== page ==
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Harry Parker’s Legacy

Harry Parker’s Legacy
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Harry Parker
Photo/Art by Jonathan Kozowyk and Henry Hung
Row past the Head of the Charles finish line and you’ll reach the place where freshwater once met saltwater at high tide, when the Charles still filled and emptied twice a day. Nearby, on a broad bend in the river, you’ll find the boathouse for Community Rowing Inc. (CRI), the country’s first and largest public rowing club. Its modern, environmentally designed boathouse was named for Harry Parker, widely considered the country’s premier rowing coach during his 53-year reign at Harvard. Parker, who died this past June, was a longtime champion of widening access to the river.

Founded by members of the 1980 and 1984 Olympic rowing teams, CRI created an entirely new model of rowing club. It requires no club dues, welcomes visitors to its docks, opens its rooms to community groups, and maintains public walking and biking paths between boathouse and river. It runs learn-to-row courses for all ages and has created a groundbreaking program that brings low-income and minority students to the boathouse for coaching on the water and tutoring and college counseling off it. In high season, more than a thousand people a day use the facility. Executive Director Bruce Smith—convinced that rowing offers an unbeatable, lifelong combination of self-discipline and teamwork—wants rowing clubs everywhere to fling open their boathouse doors. “There are 100,000 people rowing in the United States now,” he says. “We want one million in 10 years.” The new wave is being felt downstream, by the collegiate and private clubs that symbolize the sport’s exclusive past and by the increasingly diverse population of rowers competing here each October. “At the Head of the Charles,” Smith says, “the two tides meet.”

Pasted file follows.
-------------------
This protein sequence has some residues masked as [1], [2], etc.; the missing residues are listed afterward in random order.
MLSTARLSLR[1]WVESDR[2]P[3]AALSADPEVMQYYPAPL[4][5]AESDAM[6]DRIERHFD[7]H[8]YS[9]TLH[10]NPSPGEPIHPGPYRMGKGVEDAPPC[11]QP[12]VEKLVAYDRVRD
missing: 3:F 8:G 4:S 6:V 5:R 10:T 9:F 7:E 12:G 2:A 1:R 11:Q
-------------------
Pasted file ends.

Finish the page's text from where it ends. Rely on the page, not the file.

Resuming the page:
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Lucille rines
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